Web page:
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harddrive corruption because of overclocking
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Old 24th April 2004, 17:53   #1
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Default harddrive corruption because of overclocking

How does this work and how do you prevent it?

There's these bits and pieces of info lingering in my mind but I get a bit mixed up and my memory may not be serving me correctly.
I tried to explain it to my dad because I was thinking of getting a raid controller pci card but I got completely mixed up.

Data corruption can occur when you raise the FSB too high (unless you have agp/pci lock)
(raid) controller pci cards prevent data corruption if they are specified to be 33/66 mhz compatible.

That's what I remeber and I might be wrong about this as I said.

But how does fsb affect your hard drives? I've read something about it being related to the PCI bus but that was only for SATA drives that used the onboard raid controller.

Nways, I'm all mixed up so if someone could be so kind as to explain the whole thing to me
Old 24th April 2004, 20:07   #2
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your hd-controller uses the PCI bus. if your PCI bus speed (33mhz) goes up, so does the speed of your controller. When the speed is to high, it wil start to make mistakes, because each 1 or 0 which has to be formed needs some time before it reaches a 'stable' state, then it can be read without problems. If your controller goes to fast, a signal that hasn't reached a stable state could be misinterpreted and corruption occurs.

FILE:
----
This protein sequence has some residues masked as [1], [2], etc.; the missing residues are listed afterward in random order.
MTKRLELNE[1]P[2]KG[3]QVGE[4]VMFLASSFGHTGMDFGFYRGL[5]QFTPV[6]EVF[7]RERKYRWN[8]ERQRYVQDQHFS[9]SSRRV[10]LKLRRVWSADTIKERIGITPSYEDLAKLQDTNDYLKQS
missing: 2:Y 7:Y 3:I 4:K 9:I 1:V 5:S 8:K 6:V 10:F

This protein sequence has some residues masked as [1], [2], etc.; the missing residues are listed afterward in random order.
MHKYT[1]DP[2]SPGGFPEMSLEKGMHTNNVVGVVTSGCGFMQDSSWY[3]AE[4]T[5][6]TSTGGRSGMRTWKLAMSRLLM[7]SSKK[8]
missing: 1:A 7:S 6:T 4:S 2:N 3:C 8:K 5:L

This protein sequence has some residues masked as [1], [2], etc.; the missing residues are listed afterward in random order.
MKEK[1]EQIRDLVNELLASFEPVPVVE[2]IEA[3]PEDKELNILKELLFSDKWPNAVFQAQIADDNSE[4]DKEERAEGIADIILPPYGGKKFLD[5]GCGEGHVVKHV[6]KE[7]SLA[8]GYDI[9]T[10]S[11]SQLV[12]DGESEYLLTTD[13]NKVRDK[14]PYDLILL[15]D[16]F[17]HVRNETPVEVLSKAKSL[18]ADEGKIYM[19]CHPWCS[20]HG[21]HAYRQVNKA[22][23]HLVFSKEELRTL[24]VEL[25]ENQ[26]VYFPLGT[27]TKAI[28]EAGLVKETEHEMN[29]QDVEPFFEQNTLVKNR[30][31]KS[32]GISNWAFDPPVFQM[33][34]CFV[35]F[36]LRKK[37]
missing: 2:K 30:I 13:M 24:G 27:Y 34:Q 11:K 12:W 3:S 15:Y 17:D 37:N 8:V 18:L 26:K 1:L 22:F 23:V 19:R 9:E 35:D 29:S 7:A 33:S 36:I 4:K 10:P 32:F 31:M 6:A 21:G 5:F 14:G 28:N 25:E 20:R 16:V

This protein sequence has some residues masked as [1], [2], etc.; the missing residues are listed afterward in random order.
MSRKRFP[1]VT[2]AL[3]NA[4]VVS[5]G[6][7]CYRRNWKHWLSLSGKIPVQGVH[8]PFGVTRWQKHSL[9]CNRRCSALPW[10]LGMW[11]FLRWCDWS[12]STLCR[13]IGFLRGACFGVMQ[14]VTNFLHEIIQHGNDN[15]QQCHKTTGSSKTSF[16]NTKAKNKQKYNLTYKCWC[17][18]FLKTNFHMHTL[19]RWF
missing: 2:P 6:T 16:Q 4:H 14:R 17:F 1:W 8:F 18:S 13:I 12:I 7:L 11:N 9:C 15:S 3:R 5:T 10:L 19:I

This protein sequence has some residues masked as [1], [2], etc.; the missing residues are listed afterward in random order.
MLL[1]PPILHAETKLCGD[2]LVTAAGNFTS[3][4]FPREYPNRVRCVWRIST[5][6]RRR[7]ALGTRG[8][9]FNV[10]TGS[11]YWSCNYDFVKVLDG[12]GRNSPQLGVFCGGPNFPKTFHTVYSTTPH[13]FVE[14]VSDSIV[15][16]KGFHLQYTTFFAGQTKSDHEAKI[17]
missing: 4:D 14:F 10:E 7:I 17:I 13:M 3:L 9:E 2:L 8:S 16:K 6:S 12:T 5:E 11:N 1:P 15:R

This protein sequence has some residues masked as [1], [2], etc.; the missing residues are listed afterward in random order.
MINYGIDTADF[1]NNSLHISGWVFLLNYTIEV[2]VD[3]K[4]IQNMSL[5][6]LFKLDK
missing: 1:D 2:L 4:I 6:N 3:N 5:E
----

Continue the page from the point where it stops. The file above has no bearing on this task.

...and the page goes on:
66mhz raid controllers are designed better then 33mhz ones, so they reach a stable signal state about 2 times faster (more or less, other factors in play)

you can prevent it by:
using a PCI lock (if any)
upping the voltage on the PCI cards (this makes the difference between a 0 (0v) and a 1 (3,3v ?? ) bigger so there is a bigger margin in wich a readable signal is produced
buying a controller which can handle 66mhz or buying a motherboard with a good onboard controller
using a higher devider (also lowers ram and agp speed)
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Old 24th April 2004, 23:25   #3
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Old 25th April 2004, 11:09   #4
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when copying files and/or reading files and you get CRC errors, this can be caused by an overclocked PCI bus
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Old 26th April 2004, 18:44   #5
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ow, and offcourse, when you overclocked to far the cpu/ram might generate faults, and most of the time you earned yourself a fresh windows install :/
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